40 years ago I got my first computer. A simple ZX81 with 1K of RAM, it was impossibly puny by today’s standards, but it was mine. I’d been programming for a couple of years before that on other people’s computers, but to have my own computer was awesome.
Having just the computer and a single user manual forced me to learn things the hard way; no online searches, no stackoverflow.com, just hours of trying to work out why things were the way they were, and how to make things work.
I’ve been building on those skills ever since. I’m still writing software but the industry has matured in countless ways since then; boundless system resources, instant information, and ever-improving methodologies. Working with these and keeping current with them is my day job, but my spare time is often spent with retro computing.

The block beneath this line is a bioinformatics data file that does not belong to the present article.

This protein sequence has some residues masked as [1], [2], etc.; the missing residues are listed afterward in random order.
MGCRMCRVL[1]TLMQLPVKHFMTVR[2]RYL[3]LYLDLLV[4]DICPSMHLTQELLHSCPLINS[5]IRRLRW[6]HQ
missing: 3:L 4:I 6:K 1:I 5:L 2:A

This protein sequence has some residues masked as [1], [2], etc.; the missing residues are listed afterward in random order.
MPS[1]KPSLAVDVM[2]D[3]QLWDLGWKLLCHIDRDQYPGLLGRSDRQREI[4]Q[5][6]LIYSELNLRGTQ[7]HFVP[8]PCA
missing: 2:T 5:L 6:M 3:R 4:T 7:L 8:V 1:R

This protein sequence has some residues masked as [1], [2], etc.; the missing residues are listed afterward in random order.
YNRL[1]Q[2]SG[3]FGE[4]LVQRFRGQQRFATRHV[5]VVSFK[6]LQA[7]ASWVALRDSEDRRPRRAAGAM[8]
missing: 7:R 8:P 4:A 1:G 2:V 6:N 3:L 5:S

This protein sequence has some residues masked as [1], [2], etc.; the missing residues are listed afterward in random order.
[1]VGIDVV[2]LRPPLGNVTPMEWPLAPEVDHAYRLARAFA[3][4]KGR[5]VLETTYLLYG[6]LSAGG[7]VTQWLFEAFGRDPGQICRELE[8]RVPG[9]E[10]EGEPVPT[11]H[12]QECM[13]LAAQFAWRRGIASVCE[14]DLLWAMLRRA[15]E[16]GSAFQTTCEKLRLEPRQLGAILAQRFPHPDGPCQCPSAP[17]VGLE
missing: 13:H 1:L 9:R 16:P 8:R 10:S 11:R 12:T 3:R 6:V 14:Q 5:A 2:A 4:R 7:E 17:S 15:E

My own “pet” projects tend to be either C++, Ruby, or Z80 assembler. Most of my paid work is C++, but assembly language a good cerebral exercise, forcing the programming brain to work differently.
Regardless of the technology – be it cutting-edge, mainstream best-practice, or quaint old retro systems – there’s something to be learned from all of it.
On this site, I try to cover a handful of areas of software development that aren’t well documented or explained elsewhere. For example, there are already dozens of good references for iOS development so there’s not much point in me writing yet another one, but information on CP/M programming in today’s context is much less common.